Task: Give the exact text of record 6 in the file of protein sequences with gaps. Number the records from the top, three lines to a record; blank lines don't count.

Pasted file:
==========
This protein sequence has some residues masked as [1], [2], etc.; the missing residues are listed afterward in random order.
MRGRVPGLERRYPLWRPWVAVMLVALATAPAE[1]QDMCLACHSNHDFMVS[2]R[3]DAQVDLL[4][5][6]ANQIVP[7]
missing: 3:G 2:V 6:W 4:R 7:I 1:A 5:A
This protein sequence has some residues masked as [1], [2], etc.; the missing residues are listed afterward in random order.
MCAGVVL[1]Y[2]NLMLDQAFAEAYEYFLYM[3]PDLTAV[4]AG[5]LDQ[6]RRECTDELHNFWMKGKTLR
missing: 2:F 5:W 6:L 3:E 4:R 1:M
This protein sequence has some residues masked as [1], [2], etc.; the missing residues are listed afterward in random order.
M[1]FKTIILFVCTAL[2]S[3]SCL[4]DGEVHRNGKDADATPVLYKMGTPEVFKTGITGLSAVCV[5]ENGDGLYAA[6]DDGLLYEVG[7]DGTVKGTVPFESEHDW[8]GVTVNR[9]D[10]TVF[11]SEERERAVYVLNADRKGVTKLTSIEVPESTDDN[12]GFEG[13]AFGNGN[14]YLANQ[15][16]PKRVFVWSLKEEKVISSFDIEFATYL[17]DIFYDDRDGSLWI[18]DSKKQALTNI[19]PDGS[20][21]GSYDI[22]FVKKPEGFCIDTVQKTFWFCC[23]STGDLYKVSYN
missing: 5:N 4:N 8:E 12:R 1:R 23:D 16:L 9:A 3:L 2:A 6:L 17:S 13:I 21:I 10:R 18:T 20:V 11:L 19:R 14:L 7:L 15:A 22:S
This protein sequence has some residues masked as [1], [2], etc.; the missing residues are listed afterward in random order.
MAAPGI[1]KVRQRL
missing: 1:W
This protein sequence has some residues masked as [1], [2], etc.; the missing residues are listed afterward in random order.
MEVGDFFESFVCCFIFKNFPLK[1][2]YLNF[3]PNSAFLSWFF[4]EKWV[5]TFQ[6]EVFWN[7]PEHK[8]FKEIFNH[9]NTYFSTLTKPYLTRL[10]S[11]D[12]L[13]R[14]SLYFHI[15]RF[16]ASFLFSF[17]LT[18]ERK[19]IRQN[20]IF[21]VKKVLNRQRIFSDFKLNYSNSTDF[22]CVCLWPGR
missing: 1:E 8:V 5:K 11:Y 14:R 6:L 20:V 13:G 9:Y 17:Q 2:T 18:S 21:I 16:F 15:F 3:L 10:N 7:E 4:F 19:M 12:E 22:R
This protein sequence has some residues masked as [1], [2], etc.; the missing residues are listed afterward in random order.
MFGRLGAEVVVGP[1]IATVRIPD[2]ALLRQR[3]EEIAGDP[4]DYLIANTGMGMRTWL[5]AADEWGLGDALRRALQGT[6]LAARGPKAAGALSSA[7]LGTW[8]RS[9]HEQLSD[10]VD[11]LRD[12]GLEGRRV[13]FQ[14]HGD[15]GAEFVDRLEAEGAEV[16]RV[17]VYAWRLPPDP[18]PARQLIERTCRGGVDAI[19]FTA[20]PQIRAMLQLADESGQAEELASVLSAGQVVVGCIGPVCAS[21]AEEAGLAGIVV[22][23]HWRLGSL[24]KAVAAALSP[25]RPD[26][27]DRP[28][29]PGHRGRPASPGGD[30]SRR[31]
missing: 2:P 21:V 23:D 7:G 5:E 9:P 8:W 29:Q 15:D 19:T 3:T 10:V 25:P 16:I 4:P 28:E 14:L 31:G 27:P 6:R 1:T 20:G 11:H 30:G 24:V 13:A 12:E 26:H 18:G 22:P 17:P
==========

This protein sequence has some residues masked as [1], [2], etc.; the missing residues are listed afterward in random order.
MFGRLGAEVVVGP[1]IATVRIPD[2]ALLRQR[3]EEIAGDP[4]DYLIANTGMGMRTWL[5]AADEWGLGDALRRALQGT[6]LAARGPKAAGALSSA[7]LGTW[8]RS[9]HEQLSD[10]VD[11]LRD[12]GLEGRRV[13]FQ[14]HGD[15]GAEFVDRLEAEGAEV[16]RV[17]VYAWRLPPDP[18]PARQLIERTCRGGVDAI[19]FTA[20]PQIRAMLQLADESGQAEELASVLSAGQVVVGCIGPVCAS[21]AEEAGLAGIVV[22][23]HWRLGSL[24]KAVAAALSP[25]RPD[26][27]DRP[28][29]PGHRGRPASPGGD[30]SRR[31]
missing: 2:P 21:V 23:D 7:G 5:E 9:P 8:W 29:Q 15:D 19:T 3:T 10:V 25:P 16:I 4:P 28:E 14:L 31:G 27:P 6:R 1:T 20:G 11:H 30:G 24:V 13:A 12:E 26:H 18:G 22:P 17:P